On November 1, 2018, the Northern District of California updated its Procedural Guidance for Class Action Settlements, requiring increased disclosures for settlement preliminary and final approval, and more transparency in post-distribution accounting. Failure to follow the Guidance may result in delay or denial of settlement approval. This article highlights the most significant updated rules affecting class action settlements in the Northern District.
- Preliminary Approval
The Procedural Guidance details twelve buckets of information (many with subparts) parties must provide to the Court to obtain preliminary approval for a class action settlement, frontloading and expanding many of the required disclosures regarding the settlement, attorneys’ fees and administrative issues. Indeed, the Guidance recommends parties to take these requirements into account “during settlement negotiations” and when drafting class notices.
Parties must disclose the following information about the proposed settlement during the preliminary approval process:
- Settlement fund and allocation plan to class members;
- Any differences between the settlement class and the proposed or certified class, as well as differences between the original claims in the complaint and the claims to be released in the settlement;
- Process used to select the settlement administrator and anticipated administrative costs;
- Class notice and instructions for opt-outs or objections;
- Attorneys’ fees, including lodestar calculation, and incentive awards;
- Cy pres recipients and potential conflicts.
- Final Approval
The new Guidelines require class counsel to disclose “detailed lodestar information” in all fee requests, “even if the requested amount is based on a percentage of the settlement fund.” Loadstar billing calculates attorneys’ fees by multiplying the reasonable hours worked by lawyers’ hourly rates. Judges in the Norther District of California increasingly have been relying on lodestar information as a check on the reasonableness of attorneys’ fees in large class action settlements. The new requirement for detailed lodestar information may signal increased scrutiny and benchmarking of class counsels’ fees.
Motions for final approval must also disclose data on submitted claims, undeliverable class notices, opt-outs and objectors.
- Post-Distribution Accounting
Parties are now required to file a post-distribution accounting 21 days after settlement funds have been distributed and attorneys’ fees paid. The Court may choose to hold a hearing after the materials are submitted. The post-distribution accounting must contain, in an “easy-to-read chart,” the following information:
- Total settlement fund
- Number of notices sent to class members out of the total number of class members
- Claims rate (number and percentage of claim forms submitted)
- Opt-outs and objections
- Average, median, largest, and smallest recovery per claimant
- Notice and payment methods
- Number and value of checks not cashed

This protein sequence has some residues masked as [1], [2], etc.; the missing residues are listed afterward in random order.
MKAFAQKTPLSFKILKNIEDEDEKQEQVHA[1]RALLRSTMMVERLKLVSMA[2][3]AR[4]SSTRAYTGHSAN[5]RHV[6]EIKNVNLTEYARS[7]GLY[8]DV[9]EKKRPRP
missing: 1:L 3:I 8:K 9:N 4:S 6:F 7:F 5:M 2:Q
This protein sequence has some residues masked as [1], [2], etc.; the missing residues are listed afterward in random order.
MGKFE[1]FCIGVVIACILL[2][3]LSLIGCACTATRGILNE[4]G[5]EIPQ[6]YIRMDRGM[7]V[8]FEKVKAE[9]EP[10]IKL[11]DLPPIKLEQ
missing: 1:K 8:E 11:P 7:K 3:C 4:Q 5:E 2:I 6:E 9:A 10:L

- Amounts distributed to each cy pres recipient
- Administrative costs
- Attorneys’ fees and costs, including as a percentage of the settlement fund, and the multiplier
The Guidance requires more up-front legwork to obtain preliminary settlement approval, increased scrutiny of attorneys’ fees during the final approval phase, and unprecedented transparency of notice efforts and actual recovery via mandatory post-distribution accounting.
The N.D. Cal. Guidance is in line with, but considerably more detailed and comprehensive than the amended Federal Rules of Civil Procedure, to take effect December 1, 2018. For example, amended Fed. R. Civ. Pro. 23(e)(2)(C) will only require courts to determine if a settlement is “fair, reasonable, and adequate” by analyzing, in part, “the costs, risks, and delay of trial and appeal; the effectiveness of any proposed method of distributing relief to the class, including the method of processing class-member claims; [and] the terms of any proposed award of attorney’s fees, including timing of payment.”
The new N.D. Cal. Guidance requiring class counsel to inform the Court of any changes to claims and class composition was announced by email to ECF registrants just a few minutes after a recent decision regarding approval of one of the largest recent settlements in the Northern District of California, the $576 million indirect purchaser class settlement in In re CRT Antitrust Litig, currently on appeal in the Ninth Circuit. In an order dated November 8, Judge Jon S. Tigar denied the Indirect Purchaser Plaintiffs’ Motion for an Indicative Ruling on their Motion to Amend the IPP Fee Order and Plan of Distribution, holding that the Court previously “erred in approving the parties’ original settlement” and expressing “concerns about the adequacy of the counsel who negotiated that settlement.” In re Cathode Ray Tube Antitrust Litigation, Case No. 07-cv-5944-JST (N.D. Cal. Nov. 8, 2018), ECF No. 5362. The Court took issue with class counsel releasing indirect purchaser claims for three states (dismissed early in the case) without compensation or notice to those class plaintiffs. Although class counsel proposed to add the omitted members back into the class, the Court was concerned that the new class members may identify additional problems with the settlement and potentially need separate counsel.
Practitioners should expect to see increased scrutiny of class action settlements in the busy Northern District, and for the Court’s application of its Guidance and the new Federal Rules to set precedent closely watched by federal judges throughout the country.